Bond Again--A Pictorial Primer for Spectre

See James Bond. James jumps from building to building towards the beginning of his new film Spectre. James Bond looks good shooting people while wearing a perfectly styled suit. We have seen him before. He reminds me of Frank Zappa's "I'm the Slime": "[He's] been around for years but very little as changed."

Here's Sam Mendes. He directed Spectre and Skyfall (2012) and once, long ago, American Beauty (1999), which struck me as insufferably pretentious. Pretentious, pretentious, pretentious, so naturally the movie won Best Picture for the Oscars that year. Mendes is a very serious filmmaker, which makes him ideally suited (I guess) for directing Spectre.

Here's an example of American Beauty being pretentious. In this scene, a plastic bag floats around, and a character in the movie finds it beautiful. Pretty, pretty plastic bag, so much unexpected beauty in the world.

See the current Bond girl, Madeleine Swann, as played by Lea Seydoux, dressed in a beautiful evening gown. Seydoux is a fine French actress, and she makes Spectre more tolerable, a film that otherwise consists mostly of a series of homages to other, better, previous Bond films, such as From Russia with Love (1963), which has some similar train scenes. Homage, homage, homage. Spectre feels more like a museum than a movie.

Here is Bond and Madeleine Swan flirting on the train just before a bad man tries to kill them. See them flirt, flirt, flirt as Bond (Daniel Craig) wears an noirish white dinner jacket reminiscent of Casablanca (1942). We've seen this scene before in From Russia with Love and North by Northwest (1959), but who cares when there's so much serious movie star glamour intermixed with the homages?

Here s Dr. Evil from the Austin Powers movies. He's Evil, Evil, Evil. He has a cat and a scar, and he wears a Nehru jacket. I don't know why I thought of him in relation to Spectre. Surely, he has nothing to do with anything.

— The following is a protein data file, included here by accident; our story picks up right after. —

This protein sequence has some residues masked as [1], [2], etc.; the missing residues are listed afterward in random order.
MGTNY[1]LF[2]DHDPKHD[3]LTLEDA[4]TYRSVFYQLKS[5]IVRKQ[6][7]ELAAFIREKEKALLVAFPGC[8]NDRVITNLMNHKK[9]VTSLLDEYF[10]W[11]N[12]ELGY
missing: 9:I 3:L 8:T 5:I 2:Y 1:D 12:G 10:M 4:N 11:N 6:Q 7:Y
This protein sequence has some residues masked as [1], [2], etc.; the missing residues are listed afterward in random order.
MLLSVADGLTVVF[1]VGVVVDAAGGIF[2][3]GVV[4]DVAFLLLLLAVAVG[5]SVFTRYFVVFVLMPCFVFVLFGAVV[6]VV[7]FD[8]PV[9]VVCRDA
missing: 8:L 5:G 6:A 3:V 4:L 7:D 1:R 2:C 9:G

Here's Blofield, another Bond villain, from You Only Live Twice (1967). Villainous, villainous, villainous. Evil, evil, evil. Surprisingly, one can find distinct echoes of the man in Spectre.

See the real villain of Spectre sit in the distance, poorly lit, surrounded by an evil committee, and framed by a big door. Poorly lit, poorly lit, poorly lit. We can tell that he's the villain and he must be very powerful because Sam Mendes makes him so hard to see for so long.

See what I mean? Very poorly lit. During this big meeting, a man kills another man with his bare hands by poking his eyes out, and nobody reacts. That's how you can tell it's a big evil meeting.

Here's Madeleine Snow again acting surly in a hotel room in Tangiers as Bond trains his gun on a mouse, threatening to kill it. "Who sent you?" he asks the mouse, one of the few more playful moments in this very serious movie.

See Ben Whishaw play Q, the gadget man and computer genius of the movie. I really enjoyed Whishaw's starring role as John Keats in Jane Campion's excellent Bright Star (2009). Too bad he just plays a winsome geek in the Bond series.

See Ed Snowden. Even though he lacks all of the guns, action scenes, and race cars of James Bond, his real-life drama as portrayed in Citizenfour (2014) struck me as more exciting than anything in Spectre. Sam Mendes admits that Spectre reflects our "post-Snowden" era that raises questions like "What does surveillance mean?" and "What do we have to do to maintain our security and privacy?" 

Meanwhile, Daniel Craig glowers in his tight suit just before he fist fights a bad guy in a helicopter over the crowded square in Mexico City. Glower, glower, glower. Fight, fight, fight. Craig reportedly worked out an insane amount to prepare for this role, and I sometimes wished that he would lighten up a bit. He's a dutiful, surly Bond. As Craig said, "I'd rather break this glass and slash my wrists," instead of appear in another Bond film. The further the Bond series goes on, the more serious and gloomy it gets, just like the later Harry Potter movies. Craig almost makes me miss the mellower air of Roger Moore.